Ransomware operators don’t discriminate between targets, hitting everything from industrial control systems and government agencies to small businesses and regular people sitting at home watching YouTube. Depending on the target, the damage can range from mere nuisance to catastrophe.
For education institutions, ransomware can lead to reams of missing data: schedules, college acceptance information, accounts payable, bank data and grades. For government infrastructure, it can take down email and phone systems. For healthcare institutions, however, it can make the difference between life and death.
A new wave of ransomware attacks reported in the past week across different geographies and industries includes several incidents in the healthcare sector.
A hospital in Northern France is still struggling to disinfect 6,000 computers after a ransomware contagion hit them more than a week ago, and is operating with heavily degraded performance, according to a report by Le Monde. The IT department has made some progress recovering lost data, but they expect another week of downtime. Interestingly, the attackers left no ransom note. Even if the hospital wanted to pay to disinfect its systems, there’s no payment address.
In Wisconsin in the US, 110 nursing homes were cut off from health records in a ransomware attack last week. The attackers demanded a whopping $14 million in Bitcoin. As reported by cybersecurity expert Brian Krebs, “The ongoing attack is preventing these care centers from accessing crucial patient medical records, and the IT company’s owner says she fears this incident could soon lead not only to the closure of her business, but also to the untimely demise of some patients.”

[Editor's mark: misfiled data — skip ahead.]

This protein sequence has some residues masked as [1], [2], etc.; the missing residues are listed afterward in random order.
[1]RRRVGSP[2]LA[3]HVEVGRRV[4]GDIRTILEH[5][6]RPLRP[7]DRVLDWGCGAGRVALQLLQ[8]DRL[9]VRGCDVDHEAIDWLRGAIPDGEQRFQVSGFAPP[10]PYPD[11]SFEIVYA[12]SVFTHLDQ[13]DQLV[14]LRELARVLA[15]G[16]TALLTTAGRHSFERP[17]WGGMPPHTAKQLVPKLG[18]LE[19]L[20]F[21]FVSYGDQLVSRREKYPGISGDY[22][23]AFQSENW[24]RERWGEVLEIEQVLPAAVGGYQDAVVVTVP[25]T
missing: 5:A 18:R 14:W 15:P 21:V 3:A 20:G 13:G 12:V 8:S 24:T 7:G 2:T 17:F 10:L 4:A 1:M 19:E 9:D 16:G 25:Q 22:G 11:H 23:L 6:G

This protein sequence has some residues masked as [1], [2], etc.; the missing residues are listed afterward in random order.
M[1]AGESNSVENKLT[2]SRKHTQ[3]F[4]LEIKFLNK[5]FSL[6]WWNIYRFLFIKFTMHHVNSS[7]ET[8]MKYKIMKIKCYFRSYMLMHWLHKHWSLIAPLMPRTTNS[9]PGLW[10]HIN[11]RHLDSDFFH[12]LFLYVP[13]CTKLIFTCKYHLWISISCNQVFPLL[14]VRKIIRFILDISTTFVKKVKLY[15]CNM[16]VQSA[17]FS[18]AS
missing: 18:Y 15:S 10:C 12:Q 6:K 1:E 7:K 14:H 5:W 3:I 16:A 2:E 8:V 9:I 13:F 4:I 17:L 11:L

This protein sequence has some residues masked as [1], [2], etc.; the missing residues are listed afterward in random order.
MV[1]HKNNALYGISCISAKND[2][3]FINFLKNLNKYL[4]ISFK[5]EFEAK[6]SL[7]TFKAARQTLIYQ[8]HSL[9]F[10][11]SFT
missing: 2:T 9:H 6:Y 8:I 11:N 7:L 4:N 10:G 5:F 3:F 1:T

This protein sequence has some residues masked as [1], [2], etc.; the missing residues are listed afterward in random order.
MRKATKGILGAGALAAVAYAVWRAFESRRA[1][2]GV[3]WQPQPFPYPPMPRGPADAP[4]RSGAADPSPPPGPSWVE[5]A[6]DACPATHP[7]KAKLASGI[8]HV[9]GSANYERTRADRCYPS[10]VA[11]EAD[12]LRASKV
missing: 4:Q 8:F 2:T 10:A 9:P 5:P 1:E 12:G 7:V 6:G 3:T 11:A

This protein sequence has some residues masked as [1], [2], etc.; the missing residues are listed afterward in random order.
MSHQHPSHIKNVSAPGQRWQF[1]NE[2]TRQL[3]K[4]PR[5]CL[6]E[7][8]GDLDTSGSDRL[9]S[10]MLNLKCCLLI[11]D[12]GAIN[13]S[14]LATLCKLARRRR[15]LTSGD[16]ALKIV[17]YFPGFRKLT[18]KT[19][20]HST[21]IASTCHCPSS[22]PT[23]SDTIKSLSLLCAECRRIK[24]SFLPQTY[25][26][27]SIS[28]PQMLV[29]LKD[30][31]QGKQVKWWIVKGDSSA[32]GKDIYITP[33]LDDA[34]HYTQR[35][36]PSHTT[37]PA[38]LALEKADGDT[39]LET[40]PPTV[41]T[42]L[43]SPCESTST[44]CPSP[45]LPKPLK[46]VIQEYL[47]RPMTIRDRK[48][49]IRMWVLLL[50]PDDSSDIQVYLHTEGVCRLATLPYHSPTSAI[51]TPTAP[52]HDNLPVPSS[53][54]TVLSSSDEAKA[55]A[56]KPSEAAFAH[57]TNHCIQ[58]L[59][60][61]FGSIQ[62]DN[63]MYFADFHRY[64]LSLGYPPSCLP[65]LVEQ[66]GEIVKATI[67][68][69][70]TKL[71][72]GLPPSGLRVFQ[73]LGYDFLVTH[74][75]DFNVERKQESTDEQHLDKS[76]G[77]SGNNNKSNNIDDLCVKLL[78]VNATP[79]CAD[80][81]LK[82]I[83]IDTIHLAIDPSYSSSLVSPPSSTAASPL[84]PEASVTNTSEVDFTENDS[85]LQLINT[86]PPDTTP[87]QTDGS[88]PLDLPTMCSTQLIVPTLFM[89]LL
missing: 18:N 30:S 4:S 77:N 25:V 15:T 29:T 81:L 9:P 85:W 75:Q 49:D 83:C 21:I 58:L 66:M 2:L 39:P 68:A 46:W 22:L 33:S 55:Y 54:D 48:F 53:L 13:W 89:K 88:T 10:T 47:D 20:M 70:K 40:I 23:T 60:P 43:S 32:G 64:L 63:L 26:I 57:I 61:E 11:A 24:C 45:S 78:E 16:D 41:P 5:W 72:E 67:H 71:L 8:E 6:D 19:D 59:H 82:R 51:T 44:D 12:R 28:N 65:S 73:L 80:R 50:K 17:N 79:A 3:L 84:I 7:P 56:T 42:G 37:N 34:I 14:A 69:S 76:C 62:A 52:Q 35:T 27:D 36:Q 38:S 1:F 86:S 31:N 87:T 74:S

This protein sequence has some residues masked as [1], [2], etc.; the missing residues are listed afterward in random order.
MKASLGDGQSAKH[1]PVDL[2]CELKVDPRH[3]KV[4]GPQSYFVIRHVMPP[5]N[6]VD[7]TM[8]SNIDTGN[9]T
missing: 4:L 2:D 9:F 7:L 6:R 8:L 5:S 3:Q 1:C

Minutes, even seconds, of delay can seriously affect the patient death rate. According to one recent study by Health Services Research, hospitals that have suffered ransomware attacks have recorded a rise in fatal heart attacks compared to units that haven’t been under fire by hackers. Specifically, medical institutions hit by ransomware showed an increase of 36 deaths per 10,000 heart attacks per year. Furthermore, patients received an electrocardiogram 2.7 minutes later than the average, putting lives at risk in emergencies.
Healthcare institutions have been under heavy fire from ransomware operators in the past few years. Attackers can not only encrypt vital medical data and demand ransom to unlock them, they can also steal those patient records to use in identity theft and fraud. In fact, patient data is one of the most expensive forms of stolen ID record on the dark web.
Hospitals also house a lot of Internet-connected equipment that cannot be secured with traditional endpoint solutions, while staff typically lacks proper training against cyber threats – as is the case across most other industries.
"Breach remediation efforts were associated with deterioration in timeliness of care and patient outcomes," authors Sung J. Choi PhD, M. Eric Johnson PhD, and Christoph U. Lehmann MD, said. "Thus, breached hospitals and HHS oversight should carefully evaluate remedial security initiatives to achieve better data security without negatively affecting patient outcomes."
Following their Hippocratic Oath, healthcare institutions should invest properly in cybersecurity to protect those entrusting them with their lives.